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Hawley opposes renaming Army bases honoring Confederate generals

Austin Huguelet
Springfield News-Leader
U.S. Senate candidate Josh Hawley speaks in 2018 at a private fundraising event with Vice President Mike Pence at the Oasis Hotel & Convention Center in Springfield. Hawley on Thursday voted against changing the names of military bases that commemorate Confederates.

U.S. Sen. Josh Hawley came out against a plan to strip American military bases of Confederate names, monuments and symbols this week, arguing doing so would “erase” part of the country’s history.

Hawley, a Republican from Missouri, made his opposition clear Wednesday when he voted against Democratic Sen. Elizabeth Warren’s amendment to a defense spending bill.

On Thursday, he tweeted about the vote, adding, “Congress should not be mandating renaming of our bases and military installations.”

Hawley later elaborated to reporters in the Capitol.

“I just don’t think that Congress mandating that these be renamed and attempting to erase that part of our history is a way that you deal with that history,” Hawley said.

Missouri’s senior member, Sen. Roy Blunt, also a Republican, told reporters that he didn’t oppose name changes. Blunt, a trustee of the State Historical Society of Missouri, said there are many generals since the Civil War who could be honored.

“Braxton Bragg was probably the worst commanding general in the Confederate army,” Blunt added, referring to the namesake of the Army’s largest base. “Interesting general to name a fort after.”

In a floor speech Thursday, Hawley said he would offer his own amendment to undo Warren's "not to celebrate the cause of the Confederacy but to embrace the cause of union, our union, shared together as Americans. It is time for our leaders to stop using their position here to divide us."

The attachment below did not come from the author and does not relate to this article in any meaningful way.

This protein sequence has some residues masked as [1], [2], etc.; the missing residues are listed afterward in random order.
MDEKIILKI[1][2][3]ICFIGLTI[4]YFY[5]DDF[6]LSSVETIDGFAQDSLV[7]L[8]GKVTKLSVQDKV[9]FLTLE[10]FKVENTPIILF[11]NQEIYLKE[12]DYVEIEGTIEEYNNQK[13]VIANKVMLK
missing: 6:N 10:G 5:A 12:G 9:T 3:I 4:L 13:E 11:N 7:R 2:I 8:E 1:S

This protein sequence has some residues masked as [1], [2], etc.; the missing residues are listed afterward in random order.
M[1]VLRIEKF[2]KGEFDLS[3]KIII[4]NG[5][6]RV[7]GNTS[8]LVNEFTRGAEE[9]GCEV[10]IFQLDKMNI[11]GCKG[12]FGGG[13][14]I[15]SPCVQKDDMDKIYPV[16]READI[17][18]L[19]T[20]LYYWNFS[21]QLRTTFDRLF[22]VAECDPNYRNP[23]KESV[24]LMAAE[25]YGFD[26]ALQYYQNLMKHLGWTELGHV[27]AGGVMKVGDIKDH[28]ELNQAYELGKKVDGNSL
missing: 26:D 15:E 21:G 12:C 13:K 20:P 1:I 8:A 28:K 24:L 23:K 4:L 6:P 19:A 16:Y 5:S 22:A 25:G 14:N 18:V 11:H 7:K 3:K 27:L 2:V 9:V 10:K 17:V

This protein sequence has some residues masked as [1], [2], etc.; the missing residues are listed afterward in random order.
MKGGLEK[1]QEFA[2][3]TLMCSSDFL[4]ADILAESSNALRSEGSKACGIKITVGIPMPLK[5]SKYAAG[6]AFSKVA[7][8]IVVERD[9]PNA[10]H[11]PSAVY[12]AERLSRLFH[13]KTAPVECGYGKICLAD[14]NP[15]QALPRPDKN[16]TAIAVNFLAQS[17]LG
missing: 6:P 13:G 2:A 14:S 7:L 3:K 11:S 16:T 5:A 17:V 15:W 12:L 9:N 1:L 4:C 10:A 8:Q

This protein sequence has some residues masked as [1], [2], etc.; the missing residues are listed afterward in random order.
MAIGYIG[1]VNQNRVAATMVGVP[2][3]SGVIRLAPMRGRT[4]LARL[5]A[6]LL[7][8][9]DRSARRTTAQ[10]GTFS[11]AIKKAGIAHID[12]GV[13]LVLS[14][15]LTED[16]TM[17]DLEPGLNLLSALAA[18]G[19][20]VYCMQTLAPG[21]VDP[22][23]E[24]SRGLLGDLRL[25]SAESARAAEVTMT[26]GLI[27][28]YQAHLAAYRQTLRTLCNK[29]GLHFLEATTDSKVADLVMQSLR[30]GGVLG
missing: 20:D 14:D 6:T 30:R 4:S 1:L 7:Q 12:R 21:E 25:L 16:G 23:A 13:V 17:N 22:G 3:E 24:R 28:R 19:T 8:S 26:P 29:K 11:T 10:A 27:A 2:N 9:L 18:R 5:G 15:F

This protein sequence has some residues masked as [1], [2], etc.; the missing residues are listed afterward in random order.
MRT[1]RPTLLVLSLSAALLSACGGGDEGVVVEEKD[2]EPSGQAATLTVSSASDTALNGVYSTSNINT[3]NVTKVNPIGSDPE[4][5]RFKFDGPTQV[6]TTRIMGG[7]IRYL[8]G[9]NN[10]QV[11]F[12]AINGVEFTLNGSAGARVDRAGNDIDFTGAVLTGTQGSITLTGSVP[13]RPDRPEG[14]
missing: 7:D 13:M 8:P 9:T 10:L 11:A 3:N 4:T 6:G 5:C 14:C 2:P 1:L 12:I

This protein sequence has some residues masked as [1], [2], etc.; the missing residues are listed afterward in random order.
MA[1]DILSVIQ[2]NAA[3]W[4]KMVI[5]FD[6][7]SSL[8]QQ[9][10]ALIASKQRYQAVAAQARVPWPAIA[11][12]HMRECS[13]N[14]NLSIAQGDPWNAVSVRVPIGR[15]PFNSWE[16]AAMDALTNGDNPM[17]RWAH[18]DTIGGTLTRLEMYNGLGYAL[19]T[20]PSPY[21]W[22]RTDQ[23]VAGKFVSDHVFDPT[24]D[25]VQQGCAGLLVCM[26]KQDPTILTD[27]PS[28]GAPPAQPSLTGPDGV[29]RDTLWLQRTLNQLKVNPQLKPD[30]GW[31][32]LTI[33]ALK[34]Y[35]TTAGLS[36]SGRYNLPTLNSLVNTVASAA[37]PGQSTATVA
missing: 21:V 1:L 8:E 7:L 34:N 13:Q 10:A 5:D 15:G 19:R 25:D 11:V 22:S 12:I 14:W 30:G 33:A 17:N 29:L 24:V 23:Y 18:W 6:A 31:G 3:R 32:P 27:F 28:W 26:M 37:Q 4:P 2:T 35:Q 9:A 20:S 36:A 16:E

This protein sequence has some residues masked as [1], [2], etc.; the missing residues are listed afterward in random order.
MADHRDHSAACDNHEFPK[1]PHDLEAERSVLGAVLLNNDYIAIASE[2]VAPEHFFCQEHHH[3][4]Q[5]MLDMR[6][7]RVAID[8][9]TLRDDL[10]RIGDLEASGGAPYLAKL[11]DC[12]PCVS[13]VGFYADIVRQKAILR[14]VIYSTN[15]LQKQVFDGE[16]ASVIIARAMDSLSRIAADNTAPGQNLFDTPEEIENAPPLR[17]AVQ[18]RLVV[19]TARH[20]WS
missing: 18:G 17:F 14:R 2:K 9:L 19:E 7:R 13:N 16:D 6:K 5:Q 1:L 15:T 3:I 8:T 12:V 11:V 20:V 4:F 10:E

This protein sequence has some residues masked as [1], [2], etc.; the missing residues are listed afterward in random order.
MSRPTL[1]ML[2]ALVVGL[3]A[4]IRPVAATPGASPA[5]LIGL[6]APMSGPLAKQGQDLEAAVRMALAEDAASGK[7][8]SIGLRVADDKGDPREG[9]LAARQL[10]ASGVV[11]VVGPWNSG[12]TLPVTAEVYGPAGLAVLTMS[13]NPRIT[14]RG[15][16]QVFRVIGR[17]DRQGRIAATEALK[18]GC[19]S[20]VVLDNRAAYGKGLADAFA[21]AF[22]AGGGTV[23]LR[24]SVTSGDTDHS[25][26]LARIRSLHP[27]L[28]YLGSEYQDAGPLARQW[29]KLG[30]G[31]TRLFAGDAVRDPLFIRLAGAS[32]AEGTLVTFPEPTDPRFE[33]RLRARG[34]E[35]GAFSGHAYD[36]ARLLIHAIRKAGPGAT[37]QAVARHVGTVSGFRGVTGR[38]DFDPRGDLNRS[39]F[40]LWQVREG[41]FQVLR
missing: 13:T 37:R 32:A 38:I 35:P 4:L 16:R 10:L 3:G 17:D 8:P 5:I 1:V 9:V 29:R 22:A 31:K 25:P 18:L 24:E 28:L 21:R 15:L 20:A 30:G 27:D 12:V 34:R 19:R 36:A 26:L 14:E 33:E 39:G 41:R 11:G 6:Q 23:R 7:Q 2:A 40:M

Hawley’s stand puts him in the same camp as President Donald Trump, who has vowed to block any attempt to change the base names.

But it’s not clear whether that camp is a winner.

Warren’s amendment passed a Republican-controlled committee Wednesday, and other Republicans have expressed openness to the idea.

House Minority Leader Kevin McCarthy, R-California, told reporters Wednesday he’s “not opposed” to it.

U.S. Sen. Roy Blunt, Missouri’s other Republican senator, said he didn’t have “any problem” with the idea “at all,” according to the New York Times.

The U.S. Army maintains 10 bases named in honor of Confederate traitors who led troops against the United States in their failed effort to defend the slave-owning South, including Forts Bragg, Hood and Benning in North Carolina, Texas and Georgia.

The push to rename them comes amid a national reckoning on racism following weeks of protests of police violence against black people that has already seen changes in other arenas.

NASCAR announced Wednesday it would ban Confederate flags from its events. A week before, the governor of Virginia said he would order the removal of a Robert E. Lee statue in Richmond, the former Confederate capital. Elsewhere in the military, the Marine Corps banned most public displays of the Confederate battle flag.

And before Trump declared his opposition to renaming bases Wednesday, the military newspaper Stars and Stripes reported that Army Secretary Ryan McCarthy wanted to have a “bipartisan discussion” on the issue.

Trump, for his part, has framed the idea of renaming bases as a sort of sacrilege.

“These Monumental and very Powerful Bases have become part of a Great American Heritage, and a history of Winning, Victory, and Freedom,” he tweeted. “Therefore, my Administration will not even consider the renaming of these Magnificent and Fabled Military Installations.”

His press secretary, Kayleigh McEnany, told reporters such changes would be “an insult” to troops who served on the bases.

It wasn’t clear how many soldiers felt that way.

Retired Gen. David Petraeus, who led American forces in Iraq and Afghanistan and served at Fort Bragg three times, said he felt the opposite way in an essay for The Atlantic.

“Plainly put, Lee, Bragg, and the rest committed treason, however much they may have agonized over it,” Petraeus wrote. “The majority of them had worn the uniform of the U.S. Army, and that Army should not brook any celebration of those who betrayed their country.”

The Associated Press contributed to this report.

Austin Huguelet is the News-Leader's politics reporter. Got something he should know? Have a question? Call him at 417-403-8096 or email him at ahuguelet@news-leader.com.